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2018-10-12

Tissues and organs in animals are made of many cells and exhibit distinct shapes and functions. Intercellular communications are essential for forming these tissues and organs and for maintaining their homeostasis. Wnt proteins, molecules involved in intercellular signaling, are secreted from specific cells in tissues and accepted by surrounding cells to mediate intercellular communications. It is important to know the Wnt diffusion range in order to understand characteristics of intercellular communications in tissues and organs, but how the range was determined was unknown.

A group of researchers at the Exploratory Research Center on Life and Living Systems (ExCELLS), National Institute for Basic Biology, together with the groups at Osaka University, National Institute of Advanced Industrial Science and Technology (AIST), and RIKEN, clarified that Wnt proteins secreted into the extracellular milieu formed complexes that had trimers as basic units, proposing a new idea that the Wnt diffusion range was determined by a balance between the assembly of Wnt complexes and their dissociation.

Wnt has drawn attention as a signaling protein that plays an important role in various biological phenomena, such as the generation of animals, differentiation of cells, stem cell homeostasis, and cancerization, but the mechanisms of their higher-order structures and diffusion were unclear.

Using analytical ultracentrifugation with a fluorescence detection system and single-particle analyses by gel filtration chromatography, the researchers found:

  1. 1. Wnt proteins secreted into the extracellular milieu formed complexes the homo-trimer.
  2. 2. This homo-trimer further assembled with each other into higher-order structures and became dissociable by interaction with the extracellular domain of the receptor or secreted Wnt-binding protein.

In addition, they also found that the assembly of Wnt complexes and their dissociation happened in embryos as well. Large high-molecular-weight (HMW) complexes were less mobile, but when they were dissociated by interaction with soluble Wnt-binding protein, the diffusion range of Wnt proteins expanded.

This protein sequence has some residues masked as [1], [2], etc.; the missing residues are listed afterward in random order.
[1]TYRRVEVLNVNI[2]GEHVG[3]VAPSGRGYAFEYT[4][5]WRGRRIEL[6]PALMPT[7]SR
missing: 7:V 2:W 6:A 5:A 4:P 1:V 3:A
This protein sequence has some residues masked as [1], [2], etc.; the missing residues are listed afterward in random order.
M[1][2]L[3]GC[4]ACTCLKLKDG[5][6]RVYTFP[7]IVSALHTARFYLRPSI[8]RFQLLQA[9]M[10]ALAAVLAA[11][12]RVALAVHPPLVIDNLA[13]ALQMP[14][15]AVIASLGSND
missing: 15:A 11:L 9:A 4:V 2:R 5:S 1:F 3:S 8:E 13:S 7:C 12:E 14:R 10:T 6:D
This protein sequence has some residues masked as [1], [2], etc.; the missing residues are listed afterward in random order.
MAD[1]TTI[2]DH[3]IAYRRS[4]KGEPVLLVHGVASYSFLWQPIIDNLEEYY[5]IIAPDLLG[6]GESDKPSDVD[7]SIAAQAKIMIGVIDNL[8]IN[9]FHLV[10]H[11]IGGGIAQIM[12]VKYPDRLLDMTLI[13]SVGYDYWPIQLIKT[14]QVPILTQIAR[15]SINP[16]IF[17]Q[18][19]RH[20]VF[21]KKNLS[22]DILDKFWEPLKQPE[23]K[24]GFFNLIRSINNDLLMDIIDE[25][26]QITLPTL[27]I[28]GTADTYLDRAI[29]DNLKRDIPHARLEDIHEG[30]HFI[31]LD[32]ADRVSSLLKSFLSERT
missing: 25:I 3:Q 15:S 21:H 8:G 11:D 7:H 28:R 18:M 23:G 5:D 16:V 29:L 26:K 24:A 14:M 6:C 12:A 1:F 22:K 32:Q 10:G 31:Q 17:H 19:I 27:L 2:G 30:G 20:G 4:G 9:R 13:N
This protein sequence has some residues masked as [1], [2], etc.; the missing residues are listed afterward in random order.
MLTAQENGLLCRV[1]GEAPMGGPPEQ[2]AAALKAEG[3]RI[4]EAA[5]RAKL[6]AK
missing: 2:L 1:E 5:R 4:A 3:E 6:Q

This study revealed the basic mechanism for determining the Wnt diffusion range. This is an important discovery in clarifying molecular mechanisms of intercellular communications, which are a foundation of genesis and homeostasis of tissues and organs.

Abstract

Members of the Wnt protein family play roles in many aspects of embryogenesis and homeostasis. Despite their biological significance, characteristics of Wnt proteins still remain unclear, mainly due to their insolubility after the removal of serum. Here we examine Wnt proteins in serum-containing media by using analytical ultracentrifugation with a fluorescence detection system. This analysis reveals that Wnt3a assembles into high-molecular-weight complexes that become dissociable by interaction with the extracellular domain of the Frizzled8 receptor or secreted Wnt-binding protein sFRP2. Cross-linking and single-particle analyses of Wnt3a fractionated by gel filtration chromatography show the homo-trimer to be the smallest form of the assembled Wnt3a complexes. Fluorescence correlation spectroscopy and immunohistochemistry reveal that the assembly of Wnt3a complexes restricted their diffusion and signaling range in Xenopus laevis embryos. Thus, we propose that the Wnt diffusion range can be controlled by a balance between the assembly of Wnt complexes and their dissociation.

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The article, "Assembly of protein complexes restricts diffusion of Wnt3a proteins," was published in Communications Biology at DOI: https://doi.org/10.1038/s42003-018-0172-x


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